- Cape man gets 8 years for robbery, his first offense (12/7/16)9
- Abuse suspect tries to take cop's gun; officer zaps him with Taser and punches his face (12/7/16)3
- Group seeks to create a neighborhood park on Cape Girardeau's south side (12/7/16)14
- Post-election taunts reported at Jackson schools (12/2/16)28
- Man sentenced to 103 years for murder of Cape woman (12/6/16)4
- Cape may allow residents to keep chickens; residents at meeting push for measure (12/6/16)34
- 3 students in custody for violent threat; no details released (12/9/16)15
- Poplar Bluff man accused of enticement, child porn in Scott County sting operation (12/4/16)
- Burglary suspect apprehended inside Jackson garage (12/4/16)
- Lt. Gov. Kinder weighs in on Trump's win, his future plans (12/4/16)13
Study shows thousands are injured annually by BBs, air guns
CHICAGO -- They are often thought of as toys, but BB guns and other nonpowder guns are sometimes lethal and injure as many as 21,000 Americans each year, according to a new report.
Nonpowder guns kill an average of four Americans yearly, and from 1990 to 2000, there were 39 such deaths -- 32 of children younger than 15, according to the report in November's issue of Pediatrics.
The report, published today, comes just two weeks after the BB gun death of an 8-year-old South Carolina boy accidentally killed by a 13-year-old friend. The pellet pierced the boy's heart, said Richland County Coroner Gary Watts.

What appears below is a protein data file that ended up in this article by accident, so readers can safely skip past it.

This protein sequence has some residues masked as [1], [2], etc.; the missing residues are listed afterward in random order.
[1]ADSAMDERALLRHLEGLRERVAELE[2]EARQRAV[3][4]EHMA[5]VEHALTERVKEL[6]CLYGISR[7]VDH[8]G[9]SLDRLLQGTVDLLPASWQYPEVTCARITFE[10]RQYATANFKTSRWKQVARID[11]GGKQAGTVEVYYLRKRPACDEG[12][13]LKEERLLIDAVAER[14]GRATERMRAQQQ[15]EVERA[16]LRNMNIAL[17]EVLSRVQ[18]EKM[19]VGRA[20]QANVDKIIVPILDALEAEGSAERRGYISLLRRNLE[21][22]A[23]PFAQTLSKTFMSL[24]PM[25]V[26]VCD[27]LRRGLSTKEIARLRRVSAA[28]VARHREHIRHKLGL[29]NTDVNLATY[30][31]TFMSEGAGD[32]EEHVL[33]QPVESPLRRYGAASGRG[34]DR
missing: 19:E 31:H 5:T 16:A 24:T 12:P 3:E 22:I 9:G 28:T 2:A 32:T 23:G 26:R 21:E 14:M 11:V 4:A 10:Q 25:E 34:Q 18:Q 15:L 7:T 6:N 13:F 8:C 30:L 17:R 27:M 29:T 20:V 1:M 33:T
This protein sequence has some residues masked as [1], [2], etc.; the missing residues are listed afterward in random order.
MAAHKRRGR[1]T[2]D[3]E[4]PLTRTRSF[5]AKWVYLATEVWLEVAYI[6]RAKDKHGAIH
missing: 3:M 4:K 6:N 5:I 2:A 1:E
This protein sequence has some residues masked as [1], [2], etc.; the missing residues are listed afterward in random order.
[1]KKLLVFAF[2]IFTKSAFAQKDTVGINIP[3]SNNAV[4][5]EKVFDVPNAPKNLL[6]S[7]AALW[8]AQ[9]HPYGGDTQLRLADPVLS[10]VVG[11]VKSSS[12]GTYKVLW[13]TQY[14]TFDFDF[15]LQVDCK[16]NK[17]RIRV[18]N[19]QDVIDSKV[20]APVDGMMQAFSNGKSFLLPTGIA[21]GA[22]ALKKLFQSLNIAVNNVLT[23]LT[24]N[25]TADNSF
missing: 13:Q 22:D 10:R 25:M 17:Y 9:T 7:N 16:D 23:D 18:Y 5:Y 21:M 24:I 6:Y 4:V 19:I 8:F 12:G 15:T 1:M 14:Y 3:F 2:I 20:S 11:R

"These are not the kinds of BB guns that I grew up with," Watts said. Today's BB guns "are extremely high-powered," and some can shoot with a velocity nearly matching a .22 caliber rifle, Watts said.
These guns include powerful air rifles introduced in the 1970s and paintball pistols used in war games. They're sometimes described as fake guns and often given to children as gifts, but the report says they can cause internal injuries similar to those from bullets.
The gun involved in the Oct. 18 shooting was a present from the older boy's parents, who had hoped it would lift his spirits after his own brother's recent death in a car accident, Watts said.
"They're being given as toys without recognition that there may be a serious injury risk," said report author Dr. Danielle Laraque, a New York pediatrician.
Nationally, an estimated 21,840 injuries related to nonpowder guns were treated in emergency departments in 2000 -- most in children aged 5 to 14, according to the report prepared by the American Academy of Pediatrics' Committee on Injury, Violence and Prevention.
Centers for Disease Control and Prevention data show there were 19,163 nonpowder gun injuries last year.
Most states have laws or regulations governing nonpowder guns. New York's is one of the strictest, prohibiting the purchase or unsupervised use by someone younger than 16 years, the Pediatrics report said.
While some models of air guns and BB guns are marketed specifically to youngsters, manufacturers and sellers also stress that they should be handled like legitimate firearms. Daisy Outdoor Products, a leading maker of BB guns and air rifles, lists safety instructions on its Web site and notes the risk of injury or death if the rules aren't followed.
On the Net: